For today’s self-care post, I wanted to follow on a little from Wednesday. I talked about how I think it’s important to be hopeful right now. But just saying that as an abstract is one thing. Not easily achievable. So I wanted to give you a tangible way to explore this deeper for yourself. Like, it’s not a switch, right? We can’t say, ‘ah, I need to be hopeful today cos I’m feeling too down’, then snap our fingers and will it into being. I’d love it to be that easy. But it’s not. So we’ll work with what we can. I won’t lecture you on my thoughts about journaling today. Cos I feel like I’ve done that to you enough and you’re probably sick of me. But I think writing down your thoughts and feelings can be magic. When you let the pen flow or your fingers tap, ideas and thoughts and wisps of somethings flood out of you. Often things you didn’t know were there.
To feel hopeful, I think we need to learn why we even want to. What do we want to feel hopeful about? Who? When? What will it bring us? Will it improve our quality of life? Will it help us breathe? Feel less stressed? More connected to our loved ones or the world around us? And once we find a little bit of it, how do we hold on to it? These are not always easily answerable questions. And it could change every day. But that’s why we constantly explore. We come back to ourselves and we put in the work. Because we are worthy of our own time and love. And I think whilst drowning in this burnout culture we’re living in, it’s easy to forget that. But sitting down with yourself and your thoughts is paramount to knowing what you what and need. It gives you time to reflect as well as plan. The matrix doesn’t want you to live slowly and peacefully. So doing just that is quite liberating, don’t you think?
If that hasn’t got you itching to try journaling to nurture some hope then I’ve listed below a couple of juicy prompts for you to try and get your teeth into. Happy writing, kids!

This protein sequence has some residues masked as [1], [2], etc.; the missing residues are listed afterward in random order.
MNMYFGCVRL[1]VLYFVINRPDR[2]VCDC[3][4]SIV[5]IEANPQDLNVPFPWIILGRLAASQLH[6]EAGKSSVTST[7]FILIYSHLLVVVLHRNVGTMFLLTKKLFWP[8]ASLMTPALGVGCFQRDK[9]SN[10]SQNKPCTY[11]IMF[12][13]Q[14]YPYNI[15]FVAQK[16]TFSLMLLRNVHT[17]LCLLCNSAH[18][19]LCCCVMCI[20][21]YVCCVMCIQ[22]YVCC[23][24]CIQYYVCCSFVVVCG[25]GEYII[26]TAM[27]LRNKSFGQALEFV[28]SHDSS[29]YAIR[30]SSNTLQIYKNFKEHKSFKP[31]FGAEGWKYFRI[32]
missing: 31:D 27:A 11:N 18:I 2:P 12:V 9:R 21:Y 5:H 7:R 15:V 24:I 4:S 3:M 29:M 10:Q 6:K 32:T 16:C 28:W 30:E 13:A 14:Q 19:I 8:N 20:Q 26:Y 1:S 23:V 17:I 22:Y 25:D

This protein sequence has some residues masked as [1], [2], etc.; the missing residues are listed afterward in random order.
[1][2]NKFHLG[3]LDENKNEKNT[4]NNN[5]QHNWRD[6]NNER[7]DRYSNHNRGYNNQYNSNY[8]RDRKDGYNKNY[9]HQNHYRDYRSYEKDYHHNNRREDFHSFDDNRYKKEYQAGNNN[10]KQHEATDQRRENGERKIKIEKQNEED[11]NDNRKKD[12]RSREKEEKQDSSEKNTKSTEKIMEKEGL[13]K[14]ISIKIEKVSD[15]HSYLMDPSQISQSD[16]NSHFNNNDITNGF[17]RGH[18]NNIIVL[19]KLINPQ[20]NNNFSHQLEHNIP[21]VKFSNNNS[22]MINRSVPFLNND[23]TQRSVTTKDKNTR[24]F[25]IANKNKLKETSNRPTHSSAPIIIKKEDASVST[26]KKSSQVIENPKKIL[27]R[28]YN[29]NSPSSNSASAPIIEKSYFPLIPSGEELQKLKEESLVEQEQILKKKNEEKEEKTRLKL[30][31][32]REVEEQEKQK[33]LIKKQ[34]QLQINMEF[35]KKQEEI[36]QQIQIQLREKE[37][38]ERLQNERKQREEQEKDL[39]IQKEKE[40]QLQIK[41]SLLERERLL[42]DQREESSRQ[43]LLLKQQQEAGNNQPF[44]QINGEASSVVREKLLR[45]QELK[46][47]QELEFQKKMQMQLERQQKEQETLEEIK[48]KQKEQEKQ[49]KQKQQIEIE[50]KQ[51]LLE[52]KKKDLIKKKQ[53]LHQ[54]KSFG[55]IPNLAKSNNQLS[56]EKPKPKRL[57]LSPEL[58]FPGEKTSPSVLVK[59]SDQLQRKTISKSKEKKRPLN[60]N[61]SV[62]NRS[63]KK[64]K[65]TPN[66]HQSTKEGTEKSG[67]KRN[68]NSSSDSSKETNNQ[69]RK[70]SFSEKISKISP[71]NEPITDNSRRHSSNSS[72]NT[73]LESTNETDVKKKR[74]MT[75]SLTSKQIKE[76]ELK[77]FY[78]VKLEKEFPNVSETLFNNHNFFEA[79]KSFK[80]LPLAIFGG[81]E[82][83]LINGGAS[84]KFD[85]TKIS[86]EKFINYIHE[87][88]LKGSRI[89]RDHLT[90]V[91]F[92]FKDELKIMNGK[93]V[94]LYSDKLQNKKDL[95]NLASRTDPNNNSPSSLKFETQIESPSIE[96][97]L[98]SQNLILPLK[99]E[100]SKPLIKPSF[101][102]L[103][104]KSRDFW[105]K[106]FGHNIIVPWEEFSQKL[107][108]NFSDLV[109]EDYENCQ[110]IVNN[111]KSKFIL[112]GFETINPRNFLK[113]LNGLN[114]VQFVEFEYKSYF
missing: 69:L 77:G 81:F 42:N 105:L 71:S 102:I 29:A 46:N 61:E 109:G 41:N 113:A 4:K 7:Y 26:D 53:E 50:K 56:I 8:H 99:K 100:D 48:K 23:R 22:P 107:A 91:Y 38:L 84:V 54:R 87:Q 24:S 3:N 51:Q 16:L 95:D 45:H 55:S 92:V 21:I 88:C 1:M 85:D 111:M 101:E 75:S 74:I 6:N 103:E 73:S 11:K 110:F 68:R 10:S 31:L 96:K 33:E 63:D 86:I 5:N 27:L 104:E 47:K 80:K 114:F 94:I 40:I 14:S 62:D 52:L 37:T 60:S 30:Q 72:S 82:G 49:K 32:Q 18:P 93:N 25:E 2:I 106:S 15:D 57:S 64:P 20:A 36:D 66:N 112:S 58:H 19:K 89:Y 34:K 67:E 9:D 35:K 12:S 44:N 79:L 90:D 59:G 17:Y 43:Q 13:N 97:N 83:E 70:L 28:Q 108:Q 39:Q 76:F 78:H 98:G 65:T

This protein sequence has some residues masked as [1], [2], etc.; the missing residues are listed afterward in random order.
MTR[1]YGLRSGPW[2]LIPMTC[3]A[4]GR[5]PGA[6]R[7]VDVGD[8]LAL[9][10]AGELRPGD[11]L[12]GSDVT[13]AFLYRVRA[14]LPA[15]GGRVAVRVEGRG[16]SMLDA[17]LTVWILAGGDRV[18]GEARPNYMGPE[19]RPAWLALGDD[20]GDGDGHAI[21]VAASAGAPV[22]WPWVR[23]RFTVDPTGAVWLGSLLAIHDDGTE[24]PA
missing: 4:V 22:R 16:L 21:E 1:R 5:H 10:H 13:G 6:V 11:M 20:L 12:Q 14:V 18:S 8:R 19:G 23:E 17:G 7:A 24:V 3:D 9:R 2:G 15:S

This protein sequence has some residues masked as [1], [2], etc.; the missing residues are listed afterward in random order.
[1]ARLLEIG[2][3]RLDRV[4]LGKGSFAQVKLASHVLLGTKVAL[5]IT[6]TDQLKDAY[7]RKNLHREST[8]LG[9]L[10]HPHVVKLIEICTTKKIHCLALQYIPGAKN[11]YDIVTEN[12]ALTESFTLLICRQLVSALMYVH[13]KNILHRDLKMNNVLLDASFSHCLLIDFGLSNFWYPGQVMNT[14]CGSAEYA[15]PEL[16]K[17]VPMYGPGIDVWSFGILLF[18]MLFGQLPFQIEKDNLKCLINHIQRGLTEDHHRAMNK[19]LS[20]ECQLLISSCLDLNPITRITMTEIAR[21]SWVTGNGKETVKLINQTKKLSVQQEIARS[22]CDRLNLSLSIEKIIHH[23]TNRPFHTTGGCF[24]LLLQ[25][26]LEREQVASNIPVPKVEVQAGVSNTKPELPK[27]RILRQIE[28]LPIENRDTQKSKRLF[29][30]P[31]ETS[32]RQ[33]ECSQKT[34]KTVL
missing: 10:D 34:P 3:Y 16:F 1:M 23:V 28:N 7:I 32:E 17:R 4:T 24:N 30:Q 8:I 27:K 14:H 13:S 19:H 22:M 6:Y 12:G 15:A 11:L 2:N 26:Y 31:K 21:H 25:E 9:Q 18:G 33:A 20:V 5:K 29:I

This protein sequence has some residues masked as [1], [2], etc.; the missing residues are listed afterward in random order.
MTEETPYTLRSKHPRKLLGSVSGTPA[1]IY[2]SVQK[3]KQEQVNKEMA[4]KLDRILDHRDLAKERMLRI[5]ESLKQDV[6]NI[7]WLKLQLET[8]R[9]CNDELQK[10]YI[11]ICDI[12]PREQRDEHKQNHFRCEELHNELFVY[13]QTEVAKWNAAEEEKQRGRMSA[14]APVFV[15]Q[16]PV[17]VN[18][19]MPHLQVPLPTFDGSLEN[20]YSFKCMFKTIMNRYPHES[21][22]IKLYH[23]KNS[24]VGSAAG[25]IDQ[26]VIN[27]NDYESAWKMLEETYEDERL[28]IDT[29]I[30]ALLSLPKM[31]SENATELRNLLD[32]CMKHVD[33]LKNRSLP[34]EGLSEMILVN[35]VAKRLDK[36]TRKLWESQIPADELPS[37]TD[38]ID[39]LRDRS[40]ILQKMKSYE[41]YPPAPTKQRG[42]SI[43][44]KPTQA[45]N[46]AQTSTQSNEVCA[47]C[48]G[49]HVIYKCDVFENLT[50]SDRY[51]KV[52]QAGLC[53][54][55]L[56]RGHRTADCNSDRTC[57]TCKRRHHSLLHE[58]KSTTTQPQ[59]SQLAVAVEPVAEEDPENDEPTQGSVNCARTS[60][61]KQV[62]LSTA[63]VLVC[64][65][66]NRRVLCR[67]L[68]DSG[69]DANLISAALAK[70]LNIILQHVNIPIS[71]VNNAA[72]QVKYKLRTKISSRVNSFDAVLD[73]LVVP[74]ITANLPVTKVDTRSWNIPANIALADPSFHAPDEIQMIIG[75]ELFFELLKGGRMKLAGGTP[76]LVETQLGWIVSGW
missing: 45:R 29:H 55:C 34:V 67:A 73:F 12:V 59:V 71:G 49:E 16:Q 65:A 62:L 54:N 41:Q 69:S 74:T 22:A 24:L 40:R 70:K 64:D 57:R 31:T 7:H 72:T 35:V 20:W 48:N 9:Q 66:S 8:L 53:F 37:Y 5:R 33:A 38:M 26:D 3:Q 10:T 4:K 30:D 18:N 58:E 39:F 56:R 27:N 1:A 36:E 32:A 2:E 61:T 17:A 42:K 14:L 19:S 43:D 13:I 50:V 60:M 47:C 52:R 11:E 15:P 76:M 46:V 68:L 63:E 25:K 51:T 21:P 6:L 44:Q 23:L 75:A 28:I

1. What does hope look like to you? (Okay, getting a bit philosophical there right off the bat, ha! But I think it’s an interesting one. It’ll help you answer the questions above, help you find your ‘why’.)
2. How did you improve somebody’s day today? (People find it difficult to give themselves complements even when they’re warranted. This will be a challenging one. But I dare you. I also think doing something for somebody else helps you feel less alone. Breeds solidarity.)
3. Where is the place you feel safest? Describe it. Paint yourself a picture. (When you feel overwhelmed in the future, or like you’re spiralling out of control, return to this place. It will allow you to centre yourself and help you fight another day. This place could be real or imaginary. It may also change over time, let it be fluid.)
4. What are you grateful for today? (Even in a day where you feel nothing good/positive/happy/fun/mildly mediocre happened, there is always something to be grateful for. Could be the teeny tiniest thing. I have a black t-shirt I really like. I had a decent coffee earlier. A song I really like came on shuffle before. There is always something; do not allow your brain to convince you otherwise.)
5. What is something you’re looking forward to? (This could be tomorrow, next week, in five years, someday. Having something, anything, to look towards can help drag you out of your current circumstances or mindset. We do live in the now, and that’s important to acknowledge. But if the someday keeps you going then use it.)
These won’t always be easy. But they’ll always be worth it.
ICU – Phoebe Bridgers